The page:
Albert said her clients often find themselves in a catch-22: if there is conjugal violence, women are encouraged to leave or go to a shelter to protect themselves and their children.

But when it comes to custody, that same behaviour — an attempt to keep their children safe — can be portrayed as alienation.

"Once the parental alienation label is in place, it can be very difficult to counter," Albert said.

And it doesn't help that some women aren't able to articulate well for themselves in court.

Many women who have endured long-term abuse may suffer from post-traumatic stress disorder. In the witness box, Albert says, a judge may view them as appearing distant, difficult to follow, hypervigilant or overprotective.

If the judge doesn't have a good understanding of trauma, the mother can be portrayed as "crazy" — suffering from mental health issues — by the alleged abuser, she said.

The consequences can be devastating, Albert said.

If the woman can't make a convincing case, or doesn't have the money to pay an experienced lawyer to help her do that, she will sometimes be forced to accept a custody arrangement in which the child is exposed to more harm.

"I have a situation right now where there is a high risk of the children being placed in foster care, even though they are living with the mother and they are safe."

"Worst case scenario, we've actually seen custody being given to the father, the abusive parent," said Albert. 

Cases need more thoughtful handling, lawyer says

Alfred Mamo, a family lawyer in Ontario, says there are usually very complicated reasons why a child's relationship with a parent is fractured or nonexistent. In cases in which children have witnessed or been the target of abuse, they may not feel safe with the abusive parent.

"At what price do you force the relationship?" asked Mamo.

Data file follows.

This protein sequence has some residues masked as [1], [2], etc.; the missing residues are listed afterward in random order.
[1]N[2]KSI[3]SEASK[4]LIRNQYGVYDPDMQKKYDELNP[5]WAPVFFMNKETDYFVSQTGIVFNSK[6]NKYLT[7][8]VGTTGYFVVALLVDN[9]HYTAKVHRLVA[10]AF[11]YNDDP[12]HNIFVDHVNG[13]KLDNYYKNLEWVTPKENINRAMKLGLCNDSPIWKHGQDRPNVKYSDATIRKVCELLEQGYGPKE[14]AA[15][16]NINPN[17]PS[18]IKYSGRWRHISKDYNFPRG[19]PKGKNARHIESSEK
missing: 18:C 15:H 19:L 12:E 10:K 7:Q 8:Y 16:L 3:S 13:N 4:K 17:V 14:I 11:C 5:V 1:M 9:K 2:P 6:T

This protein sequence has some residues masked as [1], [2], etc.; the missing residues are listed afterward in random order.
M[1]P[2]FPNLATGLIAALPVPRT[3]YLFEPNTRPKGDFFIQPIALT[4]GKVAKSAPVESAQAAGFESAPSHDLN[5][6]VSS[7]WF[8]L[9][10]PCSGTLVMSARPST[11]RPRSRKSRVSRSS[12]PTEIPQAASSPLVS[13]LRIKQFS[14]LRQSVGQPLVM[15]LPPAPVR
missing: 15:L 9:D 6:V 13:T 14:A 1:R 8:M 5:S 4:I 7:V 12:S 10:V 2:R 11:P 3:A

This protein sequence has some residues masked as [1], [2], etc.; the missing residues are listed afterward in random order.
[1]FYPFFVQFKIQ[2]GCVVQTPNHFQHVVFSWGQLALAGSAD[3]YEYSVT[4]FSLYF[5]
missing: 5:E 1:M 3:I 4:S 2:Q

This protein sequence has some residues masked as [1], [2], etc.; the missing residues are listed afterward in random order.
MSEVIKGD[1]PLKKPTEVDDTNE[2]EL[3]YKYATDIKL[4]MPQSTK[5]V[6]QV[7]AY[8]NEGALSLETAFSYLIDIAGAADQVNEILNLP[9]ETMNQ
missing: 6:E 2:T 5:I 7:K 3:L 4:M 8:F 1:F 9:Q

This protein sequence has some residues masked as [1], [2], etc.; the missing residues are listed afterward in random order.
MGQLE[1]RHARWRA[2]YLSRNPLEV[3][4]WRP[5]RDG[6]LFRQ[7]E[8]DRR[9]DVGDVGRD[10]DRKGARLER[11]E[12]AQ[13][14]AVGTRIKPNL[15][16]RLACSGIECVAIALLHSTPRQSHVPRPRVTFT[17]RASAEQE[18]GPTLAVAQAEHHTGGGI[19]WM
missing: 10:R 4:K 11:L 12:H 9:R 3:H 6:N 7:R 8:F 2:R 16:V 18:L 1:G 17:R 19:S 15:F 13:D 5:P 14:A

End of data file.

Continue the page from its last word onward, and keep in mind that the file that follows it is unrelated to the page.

"The solution of taking them away from the favourite parent and in effect, taking away their foundation so they can have a relationship with the parent they don't really know or don't want to know — they end up with no foundation." 

Mamo says the courts need to approach these kind of disputes cautiously.

Custody cases can't be decided overnight.

Rather than an all or nothing order, he believes judges should take small steps. That could mean trying out increased visitation and continually checking back with the child's therapist to see how it's going.

"That's the only way you can get any lasting solution," said Mamo.

Awareness, education needed

Both Jaffe and Albert believe everyone from social workers to lawyers to judges need to be educated about the lasting impact of domestic violence.

Just because the relationship is over does not mean the psychological, verbal or financial abuse isn't continuing, Jaffe said.

"It's a significant factor that needs to be considered in terms of protecting the kids, both from the danger, but also from a poor role model," said Jaffe.

Jaffe says if the court system helped triage "high-conflict" cases from the outset, it could help sort through which allegations are credible and which may be false. Judges knowledgeable about domestic violence issues should be assigned to these cases and stick with them to ensure continuity, which often doesn't happen now.

That could save both court time and money.

"We know from research that conflict does the most harm to children," said Jaffe.

Mandy says her children haven't had a moment's peace in the last few years. They attend court-ordered therapy, and Mandy says it's stressful for them to continually recount the abuse they witnessed.

The uncertainty of not knowing what's going to happen and which parent will get custody weighs on them.

"It breaks my heart to see my kids going through that," she said.